Jama product management made the tough decision to drop support for Microsoft Windows server and Oracle DB. This enabled the QA organization to substantially reduce time for testing. Now Jama Software delivers the same software configuration to their customers that they use on their hosted platform as well.

Second, they analyzed their current architecture in regards to ease of modification. They found out, that they could improve their product significantly by a new way of modularization.

Third, they decided to utilize top-notch technology for isolating the product into distinct independent components, thereby easing software distribution. Jama Software decided to utilize Docker containers. They now encapsulate product dependencies like Java and Tomcat into containers, so that customers don’t need to care about specific Java or Tomcat versions.

Fourth, accelerating deployment. Jama software now uses Replicated. This technology takes advantage of Docker and deploys containers not only to the SaaS server of the vendor but also behind a customer’s firewall. Using Replicated Jama Software now builds the product just once and deploys the result simultaneously to their own hosted instance and to registered customers.

Develop and Deploy

Encapsulating product services into Docker container and managing deployment with Replicated enables Jama Software to manage deployment of the service-oriented architecture much faster, more flexible and more reliable than before.

Summary

Achieving cycle time reduction in development is just one element to deliver software to customers more frequently. It needs to be matched by fast deployment methods, so that the whole DevOps chain can be covered. On top of that the product managers of Jama Software needed to make some tough decisions what not to support in the future. These decisions took complexity out of the product and significantly reduced testing time. Product managers are responsible for the overall product success. They have a holistic view of the business and need to look at all aspects along the delivery chain of a product in order to come up with solutions that enable sustainable business success. Jama Software has rebuild major elements along that line.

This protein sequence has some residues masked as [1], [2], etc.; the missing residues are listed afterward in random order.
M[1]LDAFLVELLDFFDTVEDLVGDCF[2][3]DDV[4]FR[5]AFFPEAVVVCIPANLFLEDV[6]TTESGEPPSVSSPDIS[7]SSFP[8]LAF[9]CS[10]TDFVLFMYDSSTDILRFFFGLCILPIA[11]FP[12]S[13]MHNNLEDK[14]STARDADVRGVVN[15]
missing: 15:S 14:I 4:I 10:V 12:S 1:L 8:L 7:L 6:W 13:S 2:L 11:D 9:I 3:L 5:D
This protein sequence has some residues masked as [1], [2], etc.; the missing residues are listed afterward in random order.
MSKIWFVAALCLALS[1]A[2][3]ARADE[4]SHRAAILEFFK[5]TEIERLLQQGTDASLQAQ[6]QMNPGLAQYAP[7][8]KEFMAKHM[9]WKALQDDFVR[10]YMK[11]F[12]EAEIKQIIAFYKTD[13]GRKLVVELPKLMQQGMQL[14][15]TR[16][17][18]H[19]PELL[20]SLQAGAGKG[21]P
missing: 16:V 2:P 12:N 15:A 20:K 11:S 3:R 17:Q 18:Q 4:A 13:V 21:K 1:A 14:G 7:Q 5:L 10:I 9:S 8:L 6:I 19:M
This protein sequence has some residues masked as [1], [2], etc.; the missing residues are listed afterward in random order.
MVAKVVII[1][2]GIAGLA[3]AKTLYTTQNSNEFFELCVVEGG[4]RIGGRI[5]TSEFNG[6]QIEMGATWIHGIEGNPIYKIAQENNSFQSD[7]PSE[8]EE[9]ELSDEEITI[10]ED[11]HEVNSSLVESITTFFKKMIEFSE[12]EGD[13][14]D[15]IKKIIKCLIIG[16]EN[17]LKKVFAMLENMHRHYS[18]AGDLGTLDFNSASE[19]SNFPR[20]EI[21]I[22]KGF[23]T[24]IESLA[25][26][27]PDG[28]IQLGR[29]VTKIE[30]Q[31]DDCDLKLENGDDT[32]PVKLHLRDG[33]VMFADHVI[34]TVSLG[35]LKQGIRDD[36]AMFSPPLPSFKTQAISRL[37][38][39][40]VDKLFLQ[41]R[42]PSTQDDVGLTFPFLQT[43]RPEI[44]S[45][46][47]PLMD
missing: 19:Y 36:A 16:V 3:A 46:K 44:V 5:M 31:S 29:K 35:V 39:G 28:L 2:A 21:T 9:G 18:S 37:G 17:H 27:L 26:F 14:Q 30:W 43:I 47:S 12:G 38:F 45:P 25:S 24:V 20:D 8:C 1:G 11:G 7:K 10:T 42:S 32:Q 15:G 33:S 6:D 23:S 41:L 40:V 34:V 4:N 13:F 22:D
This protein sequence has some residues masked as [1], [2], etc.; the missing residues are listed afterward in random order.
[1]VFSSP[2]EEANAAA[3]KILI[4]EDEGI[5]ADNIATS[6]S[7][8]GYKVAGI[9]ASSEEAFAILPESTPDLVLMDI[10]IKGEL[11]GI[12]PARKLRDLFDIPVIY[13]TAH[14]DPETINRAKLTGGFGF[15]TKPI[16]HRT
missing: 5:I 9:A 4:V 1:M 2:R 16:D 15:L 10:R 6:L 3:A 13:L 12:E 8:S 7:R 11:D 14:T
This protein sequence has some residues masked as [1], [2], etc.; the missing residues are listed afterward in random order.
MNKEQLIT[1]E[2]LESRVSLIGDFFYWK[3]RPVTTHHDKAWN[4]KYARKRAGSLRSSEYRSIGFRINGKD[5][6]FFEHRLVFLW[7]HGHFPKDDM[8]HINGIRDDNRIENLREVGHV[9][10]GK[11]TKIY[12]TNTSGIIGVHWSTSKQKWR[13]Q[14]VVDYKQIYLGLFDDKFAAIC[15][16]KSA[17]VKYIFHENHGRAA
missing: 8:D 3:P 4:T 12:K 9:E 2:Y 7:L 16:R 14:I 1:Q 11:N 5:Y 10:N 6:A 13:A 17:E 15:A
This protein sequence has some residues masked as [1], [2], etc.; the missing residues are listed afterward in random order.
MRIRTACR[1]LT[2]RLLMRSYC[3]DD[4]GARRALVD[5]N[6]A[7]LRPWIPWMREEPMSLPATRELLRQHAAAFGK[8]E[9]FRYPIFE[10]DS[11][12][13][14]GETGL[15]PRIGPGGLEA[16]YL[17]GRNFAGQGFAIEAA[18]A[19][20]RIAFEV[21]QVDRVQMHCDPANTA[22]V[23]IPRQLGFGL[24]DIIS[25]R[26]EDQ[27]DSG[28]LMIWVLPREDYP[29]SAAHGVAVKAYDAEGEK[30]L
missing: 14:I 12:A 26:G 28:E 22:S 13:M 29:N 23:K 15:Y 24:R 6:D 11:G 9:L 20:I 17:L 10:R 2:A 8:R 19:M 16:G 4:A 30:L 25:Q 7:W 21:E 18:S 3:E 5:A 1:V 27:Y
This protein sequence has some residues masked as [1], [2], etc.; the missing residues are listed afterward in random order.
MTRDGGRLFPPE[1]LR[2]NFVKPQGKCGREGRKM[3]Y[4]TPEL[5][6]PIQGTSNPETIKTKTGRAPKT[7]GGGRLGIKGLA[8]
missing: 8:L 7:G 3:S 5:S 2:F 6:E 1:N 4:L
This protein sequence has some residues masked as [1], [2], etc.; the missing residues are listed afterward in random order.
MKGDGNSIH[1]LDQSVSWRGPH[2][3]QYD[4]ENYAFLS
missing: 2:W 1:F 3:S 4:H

We may expect similar moves by other vendors this year as they all face similar pressures.
Stay tuned.

Further information:

Jama delivery channels

Replicated Technology: SaaS vs. on prem solved

Docker

Software Product Management: Key to software product success

How Product Managers Learn

Reflections from PMF 2015

On November 18 and 19 I participated at the Product Management Festival 2015 in Zürich Switzerland. This was a great event for product managers to get together. Besides networking opportunities it provided numerous insights into product management practices. Most of the talks were experience reports. Young product managers as well as high profile product directors shared their insights. Some of those insights were morphed nicely into pictures, like the one from Nilan Peiris (VP of growth from TransferWise). He illustrated the relationship between Product Management and Product Marketing with a nice picture in the tweet: The great mexican standoff of product management

Learn from failures of other practitioners

What the audience really appreciated is the fact that speakers shared their failures as well. Where else do you get such insights? Learning from failure is a theme that has become prominent with the agile movement: you are allowed to fail, but you shouldn’t fail twice with the same topic.Stressed businesswoman in the office

Learn from good practices of other practitioners

Sharing good practices is another good source of learning and we could listen to numerous recommendations from the speakers, like the ones from Martin Rusch – vice president Xing. He provided insights into the Xing way of launching new initiatives using “Auftragsklärung” as a key success element. The German word “Auftragsklärung” is explaining the situation so excellent, that Martin and his colleagues at Xing didn’t find an equivalent English word for it; “project clarification” would be a rough translation.

“Auftragsklärung” may work for Xing, however, each practice should be evaluated carefully, whether it fits to other environments as well. Already 30 years ago Fred Brooks coined the famous term “there is no silver bullet”.

Learn the foundations

Several attendees came to the festival to learn how to establish product management as a discipline in their company. For them a product management framework like the one from the International Software Product Management Association (ISPMA) is a good starting point. Based on that Software Product Management Body of Knowledge training providers have established curricula that teach software product management as a discipline. See our training offerings on swpm.de/spm as one example.